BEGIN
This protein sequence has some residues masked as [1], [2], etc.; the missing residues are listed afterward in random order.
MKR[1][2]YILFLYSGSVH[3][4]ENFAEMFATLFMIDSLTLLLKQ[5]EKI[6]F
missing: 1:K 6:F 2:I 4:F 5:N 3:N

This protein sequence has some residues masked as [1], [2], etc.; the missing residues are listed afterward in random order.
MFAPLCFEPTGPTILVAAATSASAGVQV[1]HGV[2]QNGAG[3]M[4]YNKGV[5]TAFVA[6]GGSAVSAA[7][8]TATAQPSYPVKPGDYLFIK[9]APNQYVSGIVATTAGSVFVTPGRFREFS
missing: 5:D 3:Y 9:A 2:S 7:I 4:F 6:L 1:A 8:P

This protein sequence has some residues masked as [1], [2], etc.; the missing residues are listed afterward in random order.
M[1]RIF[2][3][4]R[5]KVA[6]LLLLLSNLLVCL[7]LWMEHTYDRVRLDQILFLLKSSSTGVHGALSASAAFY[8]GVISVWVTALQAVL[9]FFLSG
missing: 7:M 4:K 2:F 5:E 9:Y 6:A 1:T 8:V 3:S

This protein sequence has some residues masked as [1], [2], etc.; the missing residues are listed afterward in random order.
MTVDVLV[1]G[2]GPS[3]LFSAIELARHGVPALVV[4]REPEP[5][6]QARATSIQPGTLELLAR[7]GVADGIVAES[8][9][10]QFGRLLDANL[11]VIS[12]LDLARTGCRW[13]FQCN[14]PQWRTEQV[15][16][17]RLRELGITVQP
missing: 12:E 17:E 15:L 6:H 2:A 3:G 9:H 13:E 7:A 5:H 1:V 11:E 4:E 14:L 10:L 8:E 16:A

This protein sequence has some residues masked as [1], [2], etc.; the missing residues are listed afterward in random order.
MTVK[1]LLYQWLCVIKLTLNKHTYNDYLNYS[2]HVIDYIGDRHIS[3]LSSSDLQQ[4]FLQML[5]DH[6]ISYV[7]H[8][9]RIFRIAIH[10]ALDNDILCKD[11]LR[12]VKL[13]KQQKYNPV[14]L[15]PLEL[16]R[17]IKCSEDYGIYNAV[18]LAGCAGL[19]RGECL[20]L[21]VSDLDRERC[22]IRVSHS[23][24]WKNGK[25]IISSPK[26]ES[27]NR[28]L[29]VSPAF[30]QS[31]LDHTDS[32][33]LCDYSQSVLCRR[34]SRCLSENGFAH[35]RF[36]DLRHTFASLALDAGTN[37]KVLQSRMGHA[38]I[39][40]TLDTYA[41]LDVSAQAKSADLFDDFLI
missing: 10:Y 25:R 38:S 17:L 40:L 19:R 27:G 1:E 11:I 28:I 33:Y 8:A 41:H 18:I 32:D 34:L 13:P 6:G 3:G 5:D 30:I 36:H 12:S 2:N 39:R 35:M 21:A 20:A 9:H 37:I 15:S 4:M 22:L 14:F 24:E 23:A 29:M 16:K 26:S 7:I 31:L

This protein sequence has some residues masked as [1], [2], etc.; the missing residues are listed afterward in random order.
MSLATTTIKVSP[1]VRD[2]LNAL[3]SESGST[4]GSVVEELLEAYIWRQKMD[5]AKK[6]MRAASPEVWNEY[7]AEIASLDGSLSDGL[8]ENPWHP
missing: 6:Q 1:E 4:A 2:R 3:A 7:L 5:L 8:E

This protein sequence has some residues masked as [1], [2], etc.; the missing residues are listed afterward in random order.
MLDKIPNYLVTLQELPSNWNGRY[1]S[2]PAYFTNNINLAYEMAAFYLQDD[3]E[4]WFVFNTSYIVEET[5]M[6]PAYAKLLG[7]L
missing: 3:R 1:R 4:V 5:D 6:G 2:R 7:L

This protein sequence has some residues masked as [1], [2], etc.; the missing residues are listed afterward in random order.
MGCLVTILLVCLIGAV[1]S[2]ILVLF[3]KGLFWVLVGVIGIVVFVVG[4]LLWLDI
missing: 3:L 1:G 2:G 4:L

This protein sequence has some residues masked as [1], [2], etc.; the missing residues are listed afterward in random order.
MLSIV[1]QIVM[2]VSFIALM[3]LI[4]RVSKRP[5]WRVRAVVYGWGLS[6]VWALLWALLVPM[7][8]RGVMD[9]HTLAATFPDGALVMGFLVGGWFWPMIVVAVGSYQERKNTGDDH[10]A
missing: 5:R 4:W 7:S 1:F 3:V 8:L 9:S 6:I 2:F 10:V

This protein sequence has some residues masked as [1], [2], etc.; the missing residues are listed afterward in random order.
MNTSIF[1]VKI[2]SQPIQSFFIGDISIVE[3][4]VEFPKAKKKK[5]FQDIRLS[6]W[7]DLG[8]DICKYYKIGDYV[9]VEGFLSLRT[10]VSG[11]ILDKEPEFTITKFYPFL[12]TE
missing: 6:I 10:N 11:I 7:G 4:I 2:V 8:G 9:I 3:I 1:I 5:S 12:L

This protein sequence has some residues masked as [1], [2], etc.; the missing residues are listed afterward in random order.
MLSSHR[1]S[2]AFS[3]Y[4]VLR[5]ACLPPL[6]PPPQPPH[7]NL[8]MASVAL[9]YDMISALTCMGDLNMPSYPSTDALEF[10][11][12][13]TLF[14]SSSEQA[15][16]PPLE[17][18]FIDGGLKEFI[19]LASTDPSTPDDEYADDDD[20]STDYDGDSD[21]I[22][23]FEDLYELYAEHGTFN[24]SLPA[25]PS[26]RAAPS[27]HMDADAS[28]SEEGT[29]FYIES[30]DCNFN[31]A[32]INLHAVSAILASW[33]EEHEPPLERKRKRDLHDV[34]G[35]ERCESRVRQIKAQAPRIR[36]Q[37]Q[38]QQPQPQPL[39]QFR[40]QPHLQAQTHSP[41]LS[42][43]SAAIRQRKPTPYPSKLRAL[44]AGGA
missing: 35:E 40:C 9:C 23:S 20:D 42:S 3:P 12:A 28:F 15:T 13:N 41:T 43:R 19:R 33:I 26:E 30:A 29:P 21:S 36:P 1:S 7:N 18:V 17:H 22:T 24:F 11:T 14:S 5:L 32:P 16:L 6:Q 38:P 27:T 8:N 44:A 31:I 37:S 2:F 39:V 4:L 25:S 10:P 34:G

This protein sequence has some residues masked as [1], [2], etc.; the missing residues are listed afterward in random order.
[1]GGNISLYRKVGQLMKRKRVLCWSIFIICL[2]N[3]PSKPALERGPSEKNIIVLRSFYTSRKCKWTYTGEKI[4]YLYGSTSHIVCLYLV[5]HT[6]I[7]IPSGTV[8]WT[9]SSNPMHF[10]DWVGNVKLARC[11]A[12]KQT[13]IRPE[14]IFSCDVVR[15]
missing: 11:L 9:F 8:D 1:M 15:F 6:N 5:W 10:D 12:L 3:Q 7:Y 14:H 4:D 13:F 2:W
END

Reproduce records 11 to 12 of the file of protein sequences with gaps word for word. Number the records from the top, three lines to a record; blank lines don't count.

This protein sequence has some residues masked as [1], [2], etc.; the missing residues are listed afterward in random order.
MLSSHR[1]S[2]AFS[3]Y[4]VLR[5]ACLPPL[6]PPPQPPH[7]NL[8]MASVAL[9]YDMISALTCMGDLNMPSYPSTDALEF[10][11][12][13]TLF[14]SSSEQA[15][16]PPLE[17][18]FIDGGLKEFI[19]LASTDPSTPDDEYADDDD[20]STDYDGDSD[21]I[22][23]FEDLYELYAEHGTFN[24]SLPA[25]PS[26]RAAPS[27]HMDADAS[28]SEEGT[29]FYIES[30]DCNFN[31]A[32]INLHAVSAILASW[33]EEHEPPLERKRKRDLHDV[34]G[35]ERCESRVRQIKAQAPRIR[36]Q[37]Q[38]QQPQPQPL[39]QFR[40]QPHLQAQTHSP[41]LS[42][43]SAAIRQRKPTPYPSKLRAL[44]AGGA
missing: 35:E 40:C 9:C 23:S 20:D 42:S 3:P 12:A 28:F 15:T 13:N 41:T 43:R 19:R 33:I 26:E 30:A 29:P 21:S 36:P 1:S 7:N 18:V 17:H 22:T 24:F 11:T 14:S 5:L 32:P 16:L 6:Q 38:P 27:T 8:N 44:A 31:I 37:S 2:F 39:V 4:L 25:S 10:P 34:G

This protein sequence has some residues masked as [1], [2], etc.; the missing residues are listed afterward in random order.
[1]GGNISLYRKVGQLMKRKRVLCWSIFIICL[2]N[3]PSKPALERGPSEKNIIVLRSFYTSRKCKWTYTGEKI[4]YLYGSTSHIVCLYLV[5]HT[6]I[7]IPSGTV[8]WT[9]SSNPMHF[10]DWVGNVKLARC[11]A[12]KQT[13]IRPE[14]IFSCDVVR[15]
missing: 11:L 9:F 8:D 1:M 15:F 6:N 5:W 10:D 12:L 3:Q 7:Y 14:H 4:D 13:F 2:W